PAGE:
The world’s second-largest economy is reopening after a wave of unrest erupted in the face of China’s strict covid policies. The major cities of Shanghai and Hangzhou have eased restrictions, with both scrapping PCR testing requirements to enter outdoor public venues and public transit. Shanghai and Hangzhou join the capital Beijing, as well as the tech and manufacturing hubs of Shengzhen and Guangzhou, in the easing of pandemic-related curbs. Strict testing requirements and prolonged lockdowns have weighed on China’s economy and prompted displays of anger among the people. Chinese stocks have rallied at the news, with the Hang Seng up over 10% in the past week.
The second largest cryptocurrency exchange in the U.S. is laying off 30% of its staff, or 1,100 employees, as contagion from the collapse of FTX continues spreading. Co-founder Jesse Powell has cited macroeconomic and geopolitical factors and a need to “adapt to current market conditions”. Layoffs have been rampant in the crypto industry as the price of digital assets like Bitcoin continues to spiral. Coinbase decided to cut headcount by 18% while Crypto.com cut 40%, or 2000 of its staff. Kraken is valued at US$10.8 billion. Elsewhere, ECB director Ulrich Bindseil has spoken out against Bitcoin, saying that the cryptocurrency was “on the road to irrelevance” due to its failure as a mode of payment.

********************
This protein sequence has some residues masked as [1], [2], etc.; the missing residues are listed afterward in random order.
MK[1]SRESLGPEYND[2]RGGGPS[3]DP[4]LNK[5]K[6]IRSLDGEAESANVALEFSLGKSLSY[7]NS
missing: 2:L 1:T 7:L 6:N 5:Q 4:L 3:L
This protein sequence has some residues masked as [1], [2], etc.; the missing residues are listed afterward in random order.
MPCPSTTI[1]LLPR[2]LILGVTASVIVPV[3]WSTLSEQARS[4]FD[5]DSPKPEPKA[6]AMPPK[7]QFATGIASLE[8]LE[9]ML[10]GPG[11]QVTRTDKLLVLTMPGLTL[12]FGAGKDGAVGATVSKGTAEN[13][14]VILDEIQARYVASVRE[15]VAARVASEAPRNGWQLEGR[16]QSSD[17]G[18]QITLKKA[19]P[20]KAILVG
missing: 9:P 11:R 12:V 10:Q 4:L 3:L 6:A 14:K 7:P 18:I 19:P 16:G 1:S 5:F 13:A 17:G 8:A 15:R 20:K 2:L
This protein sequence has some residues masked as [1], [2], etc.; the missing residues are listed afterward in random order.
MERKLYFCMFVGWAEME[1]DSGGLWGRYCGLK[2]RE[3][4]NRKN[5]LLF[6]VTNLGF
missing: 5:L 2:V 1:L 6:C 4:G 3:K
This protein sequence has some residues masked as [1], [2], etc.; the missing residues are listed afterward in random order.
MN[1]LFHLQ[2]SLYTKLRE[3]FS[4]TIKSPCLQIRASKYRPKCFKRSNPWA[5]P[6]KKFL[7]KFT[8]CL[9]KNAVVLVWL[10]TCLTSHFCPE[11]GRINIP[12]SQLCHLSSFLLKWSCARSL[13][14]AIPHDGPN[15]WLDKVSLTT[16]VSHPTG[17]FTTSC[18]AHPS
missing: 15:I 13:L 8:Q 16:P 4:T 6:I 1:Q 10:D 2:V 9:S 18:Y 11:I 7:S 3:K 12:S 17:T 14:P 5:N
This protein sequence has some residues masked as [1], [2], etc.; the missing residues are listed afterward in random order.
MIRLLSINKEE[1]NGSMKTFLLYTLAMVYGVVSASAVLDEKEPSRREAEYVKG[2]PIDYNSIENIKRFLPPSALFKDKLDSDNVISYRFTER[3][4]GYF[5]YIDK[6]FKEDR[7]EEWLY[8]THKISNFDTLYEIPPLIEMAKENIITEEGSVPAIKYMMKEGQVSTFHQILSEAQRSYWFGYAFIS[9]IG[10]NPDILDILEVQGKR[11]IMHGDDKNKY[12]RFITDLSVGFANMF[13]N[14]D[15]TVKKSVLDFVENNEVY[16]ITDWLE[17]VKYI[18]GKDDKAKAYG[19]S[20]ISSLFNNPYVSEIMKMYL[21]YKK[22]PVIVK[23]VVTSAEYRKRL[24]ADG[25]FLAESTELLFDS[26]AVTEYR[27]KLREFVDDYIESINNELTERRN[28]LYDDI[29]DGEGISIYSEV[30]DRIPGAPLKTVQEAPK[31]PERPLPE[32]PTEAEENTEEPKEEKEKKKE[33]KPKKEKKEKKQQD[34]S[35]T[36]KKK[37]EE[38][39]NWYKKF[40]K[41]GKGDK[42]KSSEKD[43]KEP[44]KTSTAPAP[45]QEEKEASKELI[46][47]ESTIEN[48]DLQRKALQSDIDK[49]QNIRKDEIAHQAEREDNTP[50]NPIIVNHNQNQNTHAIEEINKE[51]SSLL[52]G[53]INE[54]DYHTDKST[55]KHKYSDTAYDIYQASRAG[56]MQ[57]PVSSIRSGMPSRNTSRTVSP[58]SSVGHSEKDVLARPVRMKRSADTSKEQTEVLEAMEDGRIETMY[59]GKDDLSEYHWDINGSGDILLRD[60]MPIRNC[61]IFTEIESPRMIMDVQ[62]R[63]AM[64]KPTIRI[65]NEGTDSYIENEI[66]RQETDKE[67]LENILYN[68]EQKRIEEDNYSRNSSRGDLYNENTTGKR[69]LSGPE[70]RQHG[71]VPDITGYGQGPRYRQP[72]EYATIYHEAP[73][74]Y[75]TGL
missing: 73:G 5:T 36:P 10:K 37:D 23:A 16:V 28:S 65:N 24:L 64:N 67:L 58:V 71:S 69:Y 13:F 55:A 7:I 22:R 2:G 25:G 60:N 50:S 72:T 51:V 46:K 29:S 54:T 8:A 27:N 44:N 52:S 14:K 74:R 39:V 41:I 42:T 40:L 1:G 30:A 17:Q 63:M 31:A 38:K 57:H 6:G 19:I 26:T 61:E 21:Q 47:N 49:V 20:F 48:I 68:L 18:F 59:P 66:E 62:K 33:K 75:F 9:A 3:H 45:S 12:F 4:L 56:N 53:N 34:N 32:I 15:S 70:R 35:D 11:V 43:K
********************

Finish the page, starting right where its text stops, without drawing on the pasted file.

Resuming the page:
The 23 oil-producing countries – led by Saudi Arabia and Russia – that make up OPEC+ have agreed to maintain its position on reducing oil production by 2 million barrels per day (bpd), ahead of an EU ban on Russian oil, as well as a G7 price cap. The cuts have been made to support oil prices, which have weakened in anticipation of the EU ban, as well as demand destruction from the slowing Chinese economy. The cut of 2 million bpd makes up roughly 2% of global demand.